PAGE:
It’s finally here: Rainbow Six Siege is finally back to LAN competition between the top teams. All COVID-19 guidelines are being observed, the venue is set, and we can finally get back to R6 as it’s meant to be played.
That’s right, I’m talking about the event that everyone’s been waiting for. R6 fans are on the edge of their seats, begging for this competition to return. Of course I’m talking about the US Finals, what else would I be talking about?
Joking aside, with the recent jam-packed Six Invitational announcement, it’s hard to care about the US Finals right now. It’s between NA’s same four teams we’ve seen at both Mini-Majors and in the “Top 4” of both NAL Stages, TSM, Spacestation, Oxygen, and DarkZero. It’s held two and a half weeks before SI, a significantly bigger tournament, will commence.
It would be extremely easy to look at this upcoming tournament as useless. I’m not here to convince you that it’s going to be bigger than SI, or that it’ll be can’t-miss R6 action. I’m not here to convince you that watching Sisyphus’s boulder roll back down the hill one more time is the best way you can use your precious time on Earth.
I simply think that the US Finals aren’t useless, and could inform us as we head into SI.
What’s the meta?
While I don’t expect the NA teams to reveal too much, I expect several default strategies that will play into the current meta. We’re still learning about the future of Rainbow Six now that the 20 second meta is behind us, and I think we’ll get a taste at the very least.
These are teams that are well-known for being strategically forward-thinking. Anyone involved with R6 can tell you about how Spacestation and DarkZero have pushed the boundaries of what’s strategically possible in this game. Oxygen has a unique style that could be stronger in a non-20 second meta game, and TSM is far from braindead.
Again: Don’t expect anything definitive or meta-defining to come from this tournament. TSM, DarkZero, and Spacestation all will be favored to make deep SI runs. While Oxygen isn’t a traditional favorite, this is the same core roster that made the semifinals of SI in 2019. They aren’t slouches. None of these teams are going to show us exactly what’s to come, there are bigger fish to fry. However, a small piece of the puzzle is likely to be revealed, and it’ll inform our pre-SI analysis.
In traditional sports, American collegiate football especially, there are “tune-up” games. Essentially, a powerful team schedules both or one of two things before their conference play begins: either a cupcake team that they can pay to come to their stadium and ritually sacrifice to the football gods, or another powerful team from another conference.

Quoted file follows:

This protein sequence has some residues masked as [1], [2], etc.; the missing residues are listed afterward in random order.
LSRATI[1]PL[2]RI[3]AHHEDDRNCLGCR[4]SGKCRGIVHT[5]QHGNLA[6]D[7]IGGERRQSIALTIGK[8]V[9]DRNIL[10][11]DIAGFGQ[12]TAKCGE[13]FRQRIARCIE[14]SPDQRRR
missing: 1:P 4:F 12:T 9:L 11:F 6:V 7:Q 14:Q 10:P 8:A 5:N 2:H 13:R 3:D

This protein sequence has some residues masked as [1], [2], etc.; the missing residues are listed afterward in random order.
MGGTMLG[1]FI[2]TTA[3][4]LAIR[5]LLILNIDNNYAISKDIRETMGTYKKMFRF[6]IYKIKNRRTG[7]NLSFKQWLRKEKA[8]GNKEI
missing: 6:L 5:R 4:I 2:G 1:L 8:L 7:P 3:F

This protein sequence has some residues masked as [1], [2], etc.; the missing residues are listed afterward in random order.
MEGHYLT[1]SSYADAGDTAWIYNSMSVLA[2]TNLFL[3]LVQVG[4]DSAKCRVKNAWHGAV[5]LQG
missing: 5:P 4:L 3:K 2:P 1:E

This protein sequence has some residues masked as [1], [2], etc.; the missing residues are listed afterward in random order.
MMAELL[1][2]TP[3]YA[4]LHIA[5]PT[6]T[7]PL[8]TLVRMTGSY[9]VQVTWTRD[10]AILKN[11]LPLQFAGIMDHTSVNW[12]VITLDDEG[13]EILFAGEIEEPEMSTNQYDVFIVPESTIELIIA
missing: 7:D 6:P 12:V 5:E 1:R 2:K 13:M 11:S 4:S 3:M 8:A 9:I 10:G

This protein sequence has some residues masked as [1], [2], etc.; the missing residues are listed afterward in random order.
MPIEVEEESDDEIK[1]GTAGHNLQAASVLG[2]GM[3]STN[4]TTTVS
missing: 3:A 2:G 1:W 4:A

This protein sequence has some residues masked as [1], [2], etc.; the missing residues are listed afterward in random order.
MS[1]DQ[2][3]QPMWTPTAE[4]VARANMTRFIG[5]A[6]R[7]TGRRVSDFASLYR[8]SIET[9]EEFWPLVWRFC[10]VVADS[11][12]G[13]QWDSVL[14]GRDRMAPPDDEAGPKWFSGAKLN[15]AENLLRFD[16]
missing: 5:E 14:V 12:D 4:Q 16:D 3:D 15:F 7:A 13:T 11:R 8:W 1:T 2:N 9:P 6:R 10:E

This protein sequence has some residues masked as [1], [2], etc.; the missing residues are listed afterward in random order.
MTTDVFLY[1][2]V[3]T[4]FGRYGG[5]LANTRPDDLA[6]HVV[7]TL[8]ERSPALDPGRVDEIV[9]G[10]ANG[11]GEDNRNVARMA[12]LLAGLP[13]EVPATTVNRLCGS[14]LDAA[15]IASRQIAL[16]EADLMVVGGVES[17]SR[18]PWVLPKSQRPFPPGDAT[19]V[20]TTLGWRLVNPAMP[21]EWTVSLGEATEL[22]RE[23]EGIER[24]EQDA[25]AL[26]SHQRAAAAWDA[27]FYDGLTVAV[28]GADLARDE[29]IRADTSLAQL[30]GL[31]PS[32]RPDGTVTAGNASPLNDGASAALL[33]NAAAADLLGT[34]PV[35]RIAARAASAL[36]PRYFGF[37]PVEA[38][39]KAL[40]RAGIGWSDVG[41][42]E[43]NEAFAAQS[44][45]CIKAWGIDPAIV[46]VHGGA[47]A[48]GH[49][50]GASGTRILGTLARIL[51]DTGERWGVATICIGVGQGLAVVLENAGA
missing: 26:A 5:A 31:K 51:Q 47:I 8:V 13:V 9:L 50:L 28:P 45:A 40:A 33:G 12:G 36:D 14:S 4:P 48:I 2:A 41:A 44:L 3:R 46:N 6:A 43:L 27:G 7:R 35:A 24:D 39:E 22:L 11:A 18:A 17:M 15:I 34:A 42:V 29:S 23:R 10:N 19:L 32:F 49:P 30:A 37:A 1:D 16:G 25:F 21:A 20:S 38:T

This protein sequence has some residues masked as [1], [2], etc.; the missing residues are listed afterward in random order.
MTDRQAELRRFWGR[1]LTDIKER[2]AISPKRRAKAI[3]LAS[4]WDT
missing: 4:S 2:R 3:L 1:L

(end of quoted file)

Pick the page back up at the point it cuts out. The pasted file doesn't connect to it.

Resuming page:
Both of these have the same goal in mind: identifying weaknesses in your own team so you know what you have to work on before the serious games begin. I don’t watch sports other than American collegiate football, so your favorite sport may do something like this as well. I’m simply ignorant. Sorry.
This is no shade to the US Finals team -- a lot of work went into putting these on, any LAN during a global pandemic. However, with SI weeks away, you can’t seriously expect 100% on the strategical side from the attending teams.
What this tournament will be useful for is assessing each team’s form, finding the weaknesses in their default strategies, and attempting to correct them before SI begins. This is a tune-up tournament, there’s no avoiding it. It’s on LAN, it’s featuring some of the world’s strongest teams, and there’s a bigger tournament coming up. Time for these teams to run some deep analysis on what works and what doesn’t.
Letting it loose
Fans of fast, aggressive R6 might get to see exactly what they want here. While no deep strategies will be revealed, it’s possible we could see some really out there strategies, including some that could fall under the “stupid” banner.
A Tachanka that rotates Kafe gold stairs late to deny a bar plant with the Shumika launcher? Sure. It’s possible. A five man Finka, Blitz, Lion, Dokkaebi, Amaru rush? Whatever, it’s not giving away anything.
The possibility of seeing the best players in the world play even looser than they do in ranked for pure entertainment value is always worth a tune-in. I’m not talking stale memes, like clicking on Tachanka in Operator Selection phase, I’m talking real insanity, like your Gold II friend placing a Frost mat in a client-sided body and getting a kill from it levels of insanity.
There are some understandable reasons for diehard R6 fans to tune the US Finals out. However, it’s far from an unwatchable product, and it’ll help inform our analysis of key SI teams and the holistic R6 meta.